Study shows brain is alert to dangers even while sleeping
It is nothing new that the human brain remains active while we sleep. However, a study carried out by the University of Salzburg, Austria, showed that in addition to being active, the brain remains alert to possible dangers that are around us.
The research followed the sleep of 17 volunteers and some of them heard an audio of a known voice saying their names, while others heard the audio coming from an unknown voice. It was possible to conclude that the group that heard the strangers had more answers than the others.
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Volunteers exposed to the unknown had more changes in brain activity while listening to the audio than the rest. The brainwave pattern presented by these people works as “a very intelligent mechanism that allows you to filter what is relevant or not and, when relevant, triggers a chain of processes facilitating the processing of this information without needing you to wake up and interrupt your sleep. ”.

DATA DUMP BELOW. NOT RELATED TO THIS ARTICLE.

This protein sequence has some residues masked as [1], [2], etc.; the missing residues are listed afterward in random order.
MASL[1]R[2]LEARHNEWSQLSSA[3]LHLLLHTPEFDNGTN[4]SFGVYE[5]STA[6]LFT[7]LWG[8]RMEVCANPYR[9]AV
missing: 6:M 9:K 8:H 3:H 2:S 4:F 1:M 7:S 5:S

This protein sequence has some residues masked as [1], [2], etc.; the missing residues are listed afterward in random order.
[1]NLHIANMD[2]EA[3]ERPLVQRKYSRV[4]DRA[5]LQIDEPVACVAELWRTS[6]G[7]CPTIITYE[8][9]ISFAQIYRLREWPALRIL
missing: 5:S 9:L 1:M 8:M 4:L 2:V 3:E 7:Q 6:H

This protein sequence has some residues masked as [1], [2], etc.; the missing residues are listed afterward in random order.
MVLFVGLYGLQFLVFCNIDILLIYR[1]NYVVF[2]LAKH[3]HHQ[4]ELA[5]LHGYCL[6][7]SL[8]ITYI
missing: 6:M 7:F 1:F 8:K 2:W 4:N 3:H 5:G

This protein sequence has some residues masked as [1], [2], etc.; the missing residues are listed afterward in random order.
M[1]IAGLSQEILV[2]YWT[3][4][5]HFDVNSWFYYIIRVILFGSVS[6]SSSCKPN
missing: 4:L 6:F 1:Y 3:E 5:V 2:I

The researchers explained that the study shows that "the sleeping brain extracts relevant sensory information for further processing." “Our results place unfamiliar voices as more relevant – or in evolutionary terms potentially more threatening – and, consequently, more exciting to sleepers than familiar voices,” he added.
According to the study, after repeating the unfamiliar voices a few times, the brain returned to its usual response. Which means he recognized the voice and understood that it wasn't a threat after being repeated, which shows that the human brain needs time to get used to a new sound, even during sleep.
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